Workaholic

Workaholic?

“Addiction to work is a kind of psychological and social problem that is characterised by two primary features –

  • working excessively and
  • working compulsively”, says Mario Del Líbano,

The study, published in the Spanish journal Psicothema, not only confirm the two dimensional structure of workaholism, but also relate the results with psychosocial wellbeing (perceived health and happiness), in order to highlight the negative features of addiction to work.

“People are only workaholics if, on top of working excessively, they work compulsively in order to reduce anxiety and the feelings of guilt that they get when they’re not working”, Del Líbano explains.

“This study helps to evaluate addiction along with other phenomena that affect the psychosocial health of workers, without the time taken to fill in the questionnaire having any impact on their motivation”, he adds.

The cut-off point – 50 hours per week

Data on the worldwide prevalence of addiction to work vary from one study to another. It is placed at around 20% in countries such as Japan, while in Spain the figures are between 11% and 12%, according to research carried out in 2004 and 2006.

The International Labour Organisation (ILO) says that 8% of the working population devotes more than 12 hours per day to their profession in order to escape from personal problems. According to the experts, spending more than 50 hours per week working could be a determining factor in addiction.

Addiction to work is characterised by

  • extreme activity in and devotion to work (with people even working outside working hours, at weekends and on holidays),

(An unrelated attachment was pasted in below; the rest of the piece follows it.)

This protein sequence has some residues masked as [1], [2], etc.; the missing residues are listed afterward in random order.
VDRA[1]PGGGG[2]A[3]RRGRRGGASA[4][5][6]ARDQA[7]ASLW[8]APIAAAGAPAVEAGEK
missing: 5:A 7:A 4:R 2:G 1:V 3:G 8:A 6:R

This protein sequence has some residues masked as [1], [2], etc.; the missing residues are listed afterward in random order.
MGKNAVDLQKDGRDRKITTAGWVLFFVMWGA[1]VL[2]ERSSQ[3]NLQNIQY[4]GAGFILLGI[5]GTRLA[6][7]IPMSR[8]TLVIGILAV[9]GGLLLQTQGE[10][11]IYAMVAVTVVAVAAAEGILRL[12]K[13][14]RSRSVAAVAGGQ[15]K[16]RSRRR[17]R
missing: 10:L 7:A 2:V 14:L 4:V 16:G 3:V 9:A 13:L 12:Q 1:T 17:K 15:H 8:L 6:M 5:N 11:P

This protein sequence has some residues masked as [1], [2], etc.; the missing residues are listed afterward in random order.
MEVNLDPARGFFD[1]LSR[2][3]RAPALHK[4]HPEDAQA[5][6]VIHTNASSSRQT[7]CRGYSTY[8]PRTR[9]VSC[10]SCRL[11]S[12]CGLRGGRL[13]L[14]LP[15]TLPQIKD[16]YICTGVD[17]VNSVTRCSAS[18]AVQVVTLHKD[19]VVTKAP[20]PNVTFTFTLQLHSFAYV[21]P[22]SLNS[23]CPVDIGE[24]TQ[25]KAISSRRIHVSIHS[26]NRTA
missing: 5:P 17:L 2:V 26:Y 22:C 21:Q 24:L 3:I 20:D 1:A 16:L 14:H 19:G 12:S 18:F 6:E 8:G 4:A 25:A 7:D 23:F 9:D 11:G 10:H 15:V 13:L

• compulsion to work (inability to delegate),
  • disproportionate involvement with work (people relating their self esteem to their work), and
  • focusing on work to the detriment of their daily lives (poor interpersonal communication).

Some risk factors that can lead to work addiction include

  • financial, family and social pressures;
  • fear of losing one’s job;
  • competition in the labour market;
  • the need to achieve a desired level of success;
  • fear of overbearing, demanding or threatening bosses;
  • high levels of personal work efficiency; and
  • lack of personal affection, with the person trying to make up for this with their work.

In addition, workaholic people can also end up taking illegal substances to help them work harder, enabling them to increase their workplace performance and overcome tiredness and the need for sleep.

References: Del Líbano, Mario; Llorens, Susana; Salanova, Marisa; Schaufeli, Wilmar. “Validity of a brief workaholism scale”. Psicothema 22(1): 143-150, febrero de 2010.

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